My favorite version of the Christmas story is simple, and yet complete..."The Word became flesh and dwelt among us, full of grace and truth" (John 1:14). While I can still recite Luke 2:1-20 from memory, and the Matthew account of the wise men holds mystery for me, it seems that John 1:14 is so deep and theological, that I am able to contemplate it over and over and never grow weary. Perhaps that is because it is a verse that not only describes the essence of my Christian faith but also describes what I believe to be a grand leadership style. Let's explore...
- leaders are real people - we so often place people in leadership positions on pedestals, believing they can do no wrong and will, with the right words or the wave of the hand, lead us to the promised land. Leaders, like every other human being, are merely "flesh." They have no special powers...they are not omnipresent...they are not omniscient...and they have emotions just like everyone else. Once everyone understands this (including the leader them self), it becomes much easier to lead - and to follow.
- leaders need to hang out with people - I have heard from several people over the past few weeks how they have observed leaders being aloof and isolating themselves from others. How stupid is that? If people in leadership positions are to lead (read: influencing others toward a common goal), then they have to a)be listening to others; and b)be talking to others. There is no other way around it. Leaders have to "dwell" among those they lead, not merely stop in and say hello every now and then. That's the beauty of the verse - Jesus didn't come down from heaven, wave a magic wand, and make everything OK - he "hung out" with those whom he loved, namely people.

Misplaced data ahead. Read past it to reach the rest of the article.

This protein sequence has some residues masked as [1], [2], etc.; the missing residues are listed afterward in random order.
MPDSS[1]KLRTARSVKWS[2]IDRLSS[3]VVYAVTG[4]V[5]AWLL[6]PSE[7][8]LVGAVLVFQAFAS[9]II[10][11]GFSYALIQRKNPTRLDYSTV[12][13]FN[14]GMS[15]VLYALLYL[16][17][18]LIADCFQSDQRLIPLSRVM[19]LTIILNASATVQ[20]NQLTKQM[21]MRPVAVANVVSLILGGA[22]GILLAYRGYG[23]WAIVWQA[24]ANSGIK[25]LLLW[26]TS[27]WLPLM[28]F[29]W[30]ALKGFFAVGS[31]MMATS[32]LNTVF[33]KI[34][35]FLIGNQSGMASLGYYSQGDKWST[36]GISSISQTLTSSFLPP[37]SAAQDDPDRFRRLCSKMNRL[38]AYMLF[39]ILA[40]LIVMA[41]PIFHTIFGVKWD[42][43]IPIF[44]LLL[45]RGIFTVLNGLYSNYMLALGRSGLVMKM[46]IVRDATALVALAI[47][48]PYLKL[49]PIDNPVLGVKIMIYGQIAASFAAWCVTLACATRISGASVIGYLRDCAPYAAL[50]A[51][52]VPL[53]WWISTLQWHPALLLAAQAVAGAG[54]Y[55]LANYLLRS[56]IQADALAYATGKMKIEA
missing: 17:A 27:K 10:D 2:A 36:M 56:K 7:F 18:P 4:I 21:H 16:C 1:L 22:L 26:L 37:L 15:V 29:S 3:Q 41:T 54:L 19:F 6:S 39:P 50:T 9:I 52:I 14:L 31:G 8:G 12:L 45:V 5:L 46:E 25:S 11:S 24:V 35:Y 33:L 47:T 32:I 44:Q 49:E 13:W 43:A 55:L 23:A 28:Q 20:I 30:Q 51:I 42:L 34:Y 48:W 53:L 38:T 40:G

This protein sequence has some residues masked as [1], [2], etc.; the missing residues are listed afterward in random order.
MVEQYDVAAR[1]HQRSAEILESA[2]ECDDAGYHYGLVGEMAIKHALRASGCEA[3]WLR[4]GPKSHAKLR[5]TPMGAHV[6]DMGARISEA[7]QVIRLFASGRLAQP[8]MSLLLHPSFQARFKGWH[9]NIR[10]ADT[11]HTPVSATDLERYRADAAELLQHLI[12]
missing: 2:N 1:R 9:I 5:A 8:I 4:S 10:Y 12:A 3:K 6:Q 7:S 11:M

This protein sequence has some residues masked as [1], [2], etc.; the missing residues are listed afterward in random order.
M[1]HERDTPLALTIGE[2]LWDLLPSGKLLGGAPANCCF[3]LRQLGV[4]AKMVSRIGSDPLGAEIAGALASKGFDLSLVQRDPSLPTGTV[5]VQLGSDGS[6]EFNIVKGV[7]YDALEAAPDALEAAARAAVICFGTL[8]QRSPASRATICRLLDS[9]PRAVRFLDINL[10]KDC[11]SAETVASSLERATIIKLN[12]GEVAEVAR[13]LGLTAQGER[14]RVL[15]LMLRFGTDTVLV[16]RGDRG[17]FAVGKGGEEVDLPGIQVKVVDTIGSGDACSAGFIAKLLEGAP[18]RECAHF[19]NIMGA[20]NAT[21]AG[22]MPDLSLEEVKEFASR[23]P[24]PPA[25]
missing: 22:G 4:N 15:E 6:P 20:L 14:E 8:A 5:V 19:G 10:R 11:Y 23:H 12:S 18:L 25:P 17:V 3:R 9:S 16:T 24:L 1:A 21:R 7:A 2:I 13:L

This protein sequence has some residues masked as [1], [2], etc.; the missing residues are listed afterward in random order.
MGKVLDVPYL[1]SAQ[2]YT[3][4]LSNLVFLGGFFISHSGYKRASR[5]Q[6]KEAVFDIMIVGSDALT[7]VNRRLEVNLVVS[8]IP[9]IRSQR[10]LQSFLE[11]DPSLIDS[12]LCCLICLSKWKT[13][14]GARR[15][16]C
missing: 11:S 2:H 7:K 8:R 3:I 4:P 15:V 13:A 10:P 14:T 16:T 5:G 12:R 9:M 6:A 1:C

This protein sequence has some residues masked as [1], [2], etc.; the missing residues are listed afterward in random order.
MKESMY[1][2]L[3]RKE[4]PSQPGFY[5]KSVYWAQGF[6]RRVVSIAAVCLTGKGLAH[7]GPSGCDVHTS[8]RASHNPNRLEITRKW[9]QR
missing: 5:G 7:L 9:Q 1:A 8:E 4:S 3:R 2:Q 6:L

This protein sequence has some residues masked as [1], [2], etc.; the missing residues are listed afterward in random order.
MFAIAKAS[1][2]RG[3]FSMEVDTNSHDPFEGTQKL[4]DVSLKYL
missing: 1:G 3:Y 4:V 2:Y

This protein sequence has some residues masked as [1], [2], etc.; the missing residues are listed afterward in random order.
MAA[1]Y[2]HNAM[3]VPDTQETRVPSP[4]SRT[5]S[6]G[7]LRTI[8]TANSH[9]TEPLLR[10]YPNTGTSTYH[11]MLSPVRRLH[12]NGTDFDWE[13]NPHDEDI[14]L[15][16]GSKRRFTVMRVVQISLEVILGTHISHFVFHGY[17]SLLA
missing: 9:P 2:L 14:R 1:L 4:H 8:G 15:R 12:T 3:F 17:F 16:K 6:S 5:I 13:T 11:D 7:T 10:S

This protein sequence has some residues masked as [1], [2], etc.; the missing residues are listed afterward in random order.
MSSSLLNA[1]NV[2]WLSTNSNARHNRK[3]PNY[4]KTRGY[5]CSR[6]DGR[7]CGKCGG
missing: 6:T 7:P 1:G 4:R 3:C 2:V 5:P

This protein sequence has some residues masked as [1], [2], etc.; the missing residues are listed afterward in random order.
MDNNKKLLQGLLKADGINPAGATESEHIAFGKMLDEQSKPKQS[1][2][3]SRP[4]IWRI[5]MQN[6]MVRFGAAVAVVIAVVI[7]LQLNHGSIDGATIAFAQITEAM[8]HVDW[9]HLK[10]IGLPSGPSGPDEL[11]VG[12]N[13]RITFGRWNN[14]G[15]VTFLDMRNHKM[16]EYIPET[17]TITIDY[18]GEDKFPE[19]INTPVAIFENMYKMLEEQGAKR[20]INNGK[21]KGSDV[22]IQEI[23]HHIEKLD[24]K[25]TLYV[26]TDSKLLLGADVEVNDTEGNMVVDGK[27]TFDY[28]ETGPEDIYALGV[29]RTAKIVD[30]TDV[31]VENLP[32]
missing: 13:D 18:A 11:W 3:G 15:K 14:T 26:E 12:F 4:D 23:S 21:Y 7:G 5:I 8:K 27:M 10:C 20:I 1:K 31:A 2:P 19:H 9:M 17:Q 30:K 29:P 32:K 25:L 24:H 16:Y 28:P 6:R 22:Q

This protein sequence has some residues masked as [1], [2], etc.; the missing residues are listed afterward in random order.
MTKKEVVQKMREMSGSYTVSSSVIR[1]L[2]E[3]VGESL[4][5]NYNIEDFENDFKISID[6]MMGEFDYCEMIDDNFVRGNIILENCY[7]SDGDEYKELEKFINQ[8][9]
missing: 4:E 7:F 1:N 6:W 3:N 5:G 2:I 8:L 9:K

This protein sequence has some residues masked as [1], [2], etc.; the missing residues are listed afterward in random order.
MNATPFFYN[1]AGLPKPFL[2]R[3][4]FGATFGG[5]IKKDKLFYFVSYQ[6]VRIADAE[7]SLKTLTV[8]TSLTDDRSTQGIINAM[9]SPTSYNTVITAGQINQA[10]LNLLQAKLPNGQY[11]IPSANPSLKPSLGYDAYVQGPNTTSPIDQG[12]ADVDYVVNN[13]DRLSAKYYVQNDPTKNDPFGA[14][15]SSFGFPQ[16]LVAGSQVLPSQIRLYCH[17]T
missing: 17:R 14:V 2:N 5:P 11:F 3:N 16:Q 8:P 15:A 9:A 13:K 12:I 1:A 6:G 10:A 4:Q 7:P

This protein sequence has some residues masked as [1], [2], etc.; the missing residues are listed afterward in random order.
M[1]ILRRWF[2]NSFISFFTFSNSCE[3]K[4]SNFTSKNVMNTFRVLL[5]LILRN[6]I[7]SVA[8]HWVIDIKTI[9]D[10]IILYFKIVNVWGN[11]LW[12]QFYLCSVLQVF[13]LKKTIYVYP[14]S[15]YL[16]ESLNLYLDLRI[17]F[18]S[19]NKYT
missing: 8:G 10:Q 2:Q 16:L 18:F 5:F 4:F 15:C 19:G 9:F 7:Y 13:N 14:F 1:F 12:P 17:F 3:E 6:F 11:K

- leaders have to love people - to be full of grace assumes that one loves others, in a compassionate and non-judgmental way. This is hard work, because human nature always wants to assume the worst. It can be especially hard for people in leadership positions since they worked hard to get where they are - and then consequently assume that everyone should work just as hard as them. It's easy to be judgmental - it's hard to love unconditionally. Imagine an organization where grace abounds...here's a hint: it begins with the leader.
- leaders identify and name reality - truth is all around us...it can be seen, it can be heard, and it can be felt. And yet, people in leadership positions refuse to call it out, especially if it is bad news. For many people, being a person of grace means not holding others accountable...and yet, the two can, and should, go hand-in-hand. When I truly love someone for whom they are, I want what is best for them (AND, when I truly love my organization and its mission, I want what is best for it and its future). Why would I NOT hold both the individual and the organization accountable, naming the truth and helping them change and be better?
As I get ready to celebrate Christmas, I am awed that my God came down to this earth and hung out - as God and man - to give us a picture of what "grace and truth" looks like when it manifests itself among people. Jesus Christ came as a baby - a REAL baby - and grew to be a man who walked among REAL people - and then, in order to save me from my sin, died a REAL death - and culminated his victory over death with a REAL resurrection. For that I give thanks, knowing that through faith in him as my Lord and Savior, I have the HOPE of eternal life - and that makes all the difference in the world.